In sorting the ORDER BY of dates in MySQL, I'm trying to sort ASC for dates after today, and DESC for dates before today in one go.

I'm doing something similar to:

SELECT * FROM test ORDER BY IF(created >= NOW(), created, 1) ASC, created DESC

This gives me a somewhat desired result:

8   May, 10 2014 11:15:00+0000
7   May, 03 2014 20:47:00+0000
5   May, 02 2014 14:00:00+0000
4   April, 30 2014 17:41:00+0000
3   April, 30 2014 17:00:00+0000
1   April, 21 2014 03:30:00+0000
6   March, 23 2014 12:00:00+0000
9   May, 20 2014 20:45:00+0000
10  July, 02 2014 20:30:00+0000
2   June, 30 2015 11:16:00+0000

Before today is DESC, after today is ASC. However, I want to see the block of ID's 9,10,2 at the top of the results.

Any thoughts on how to do this is appreciated.

Test Link: http://www.sqlfiddle.com/#!2/4667b/2/0

  • is there any specific logic behind 9,10,2 on the top since they are after today. – Abhik Chakraborty May 18 '14 at 21:05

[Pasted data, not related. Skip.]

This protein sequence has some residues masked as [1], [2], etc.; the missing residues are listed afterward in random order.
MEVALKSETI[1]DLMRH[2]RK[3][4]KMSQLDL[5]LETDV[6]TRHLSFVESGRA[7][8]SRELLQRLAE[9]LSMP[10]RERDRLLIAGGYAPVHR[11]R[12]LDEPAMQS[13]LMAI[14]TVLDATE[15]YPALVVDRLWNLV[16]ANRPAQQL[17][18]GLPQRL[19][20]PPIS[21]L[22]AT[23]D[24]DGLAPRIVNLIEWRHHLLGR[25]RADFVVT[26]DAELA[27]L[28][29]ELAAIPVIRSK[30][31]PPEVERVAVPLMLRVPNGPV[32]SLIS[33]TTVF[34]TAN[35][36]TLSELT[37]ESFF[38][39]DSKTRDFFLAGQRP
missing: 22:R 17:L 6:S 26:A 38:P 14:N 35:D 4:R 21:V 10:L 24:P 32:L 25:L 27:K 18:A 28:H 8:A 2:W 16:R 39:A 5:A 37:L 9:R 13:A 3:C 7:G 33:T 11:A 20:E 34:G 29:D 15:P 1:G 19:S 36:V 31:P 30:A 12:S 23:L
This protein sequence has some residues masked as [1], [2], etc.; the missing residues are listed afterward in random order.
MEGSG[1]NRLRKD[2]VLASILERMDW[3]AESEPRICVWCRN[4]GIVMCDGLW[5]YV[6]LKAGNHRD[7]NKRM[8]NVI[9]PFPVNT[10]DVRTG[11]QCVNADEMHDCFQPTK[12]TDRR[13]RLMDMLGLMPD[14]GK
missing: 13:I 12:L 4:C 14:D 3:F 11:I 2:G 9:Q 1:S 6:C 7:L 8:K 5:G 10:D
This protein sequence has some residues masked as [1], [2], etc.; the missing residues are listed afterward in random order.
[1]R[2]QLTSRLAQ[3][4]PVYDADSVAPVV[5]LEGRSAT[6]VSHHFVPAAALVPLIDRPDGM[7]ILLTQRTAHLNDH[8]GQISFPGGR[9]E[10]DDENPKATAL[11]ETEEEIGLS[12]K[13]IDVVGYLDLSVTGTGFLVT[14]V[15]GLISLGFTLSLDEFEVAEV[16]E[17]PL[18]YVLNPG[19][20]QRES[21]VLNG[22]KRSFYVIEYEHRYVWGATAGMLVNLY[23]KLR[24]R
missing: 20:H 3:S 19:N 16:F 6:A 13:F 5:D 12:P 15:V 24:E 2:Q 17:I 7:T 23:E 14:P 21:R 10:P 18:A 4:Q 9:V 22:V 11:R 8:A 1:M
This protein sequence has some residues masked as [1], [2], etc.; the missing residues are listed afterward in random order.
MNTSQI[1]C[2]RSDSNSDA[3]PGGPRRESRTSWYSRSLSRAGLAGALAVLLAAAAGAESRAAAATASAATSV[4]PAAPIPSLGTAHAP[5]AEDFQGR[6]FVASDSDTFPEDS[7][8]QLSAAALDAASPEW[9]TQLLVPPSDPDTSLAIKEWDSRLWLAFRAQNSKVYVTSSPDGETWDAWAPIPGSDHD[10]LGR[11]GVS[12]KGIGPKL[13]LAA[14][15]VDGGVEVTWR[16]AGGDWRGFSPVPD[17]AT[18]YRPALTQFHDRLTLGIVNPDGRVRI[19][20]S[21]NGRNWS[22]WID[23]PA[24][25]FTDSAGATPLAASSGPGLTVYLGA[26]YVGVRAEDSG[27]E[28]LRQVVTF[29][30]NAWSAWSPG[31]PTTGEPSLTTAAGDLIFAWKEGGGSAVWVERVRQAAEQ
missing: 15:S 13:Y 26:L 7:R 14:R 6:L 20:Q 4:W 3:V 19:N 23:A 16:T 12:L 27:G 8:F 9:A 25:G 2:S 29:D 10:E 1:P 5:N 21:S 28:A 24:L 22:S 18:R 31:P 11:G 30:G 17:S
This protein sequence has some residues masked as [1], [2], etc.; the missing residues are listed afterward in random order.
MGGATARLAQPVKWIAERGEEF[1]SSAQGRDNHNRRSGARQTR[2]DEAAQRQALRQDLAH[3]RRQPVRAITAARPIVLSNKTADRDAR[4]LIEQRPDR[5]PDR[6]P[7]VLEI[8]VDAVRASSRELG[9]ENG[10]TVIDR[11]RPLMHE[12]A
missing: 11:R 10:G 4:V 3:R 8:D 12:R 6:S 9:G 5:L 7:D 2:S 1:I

• Just for order. This is for events. I want to show what's coming up sooner rather than later but also show what's past in order from most recently passed to oldest. – maximo May 18 '14 at 21:10

Add an additional condition to the order by, which is a binary indicator of whether the date is in the past or future:

FROM test 
ORDER BY (created >= NOW()) desc,
         IF(created >= NOW(), created, NULL) ASC,
         created DESC;

how about splitting it up into 2 sql queries and then unioning the results?

(SELECT * FROM test WHERE created >= NOW() ORDER BY created ASC)
(SELECT * FROM test WHERE created < NOW() ORDER BY created DESC)
  • The results from a union are not doing to be in the order in the subqueries. The results of a union all might seem to be, but there is no guarantee. – Gordon Linoff May 18 '14 at 21:29

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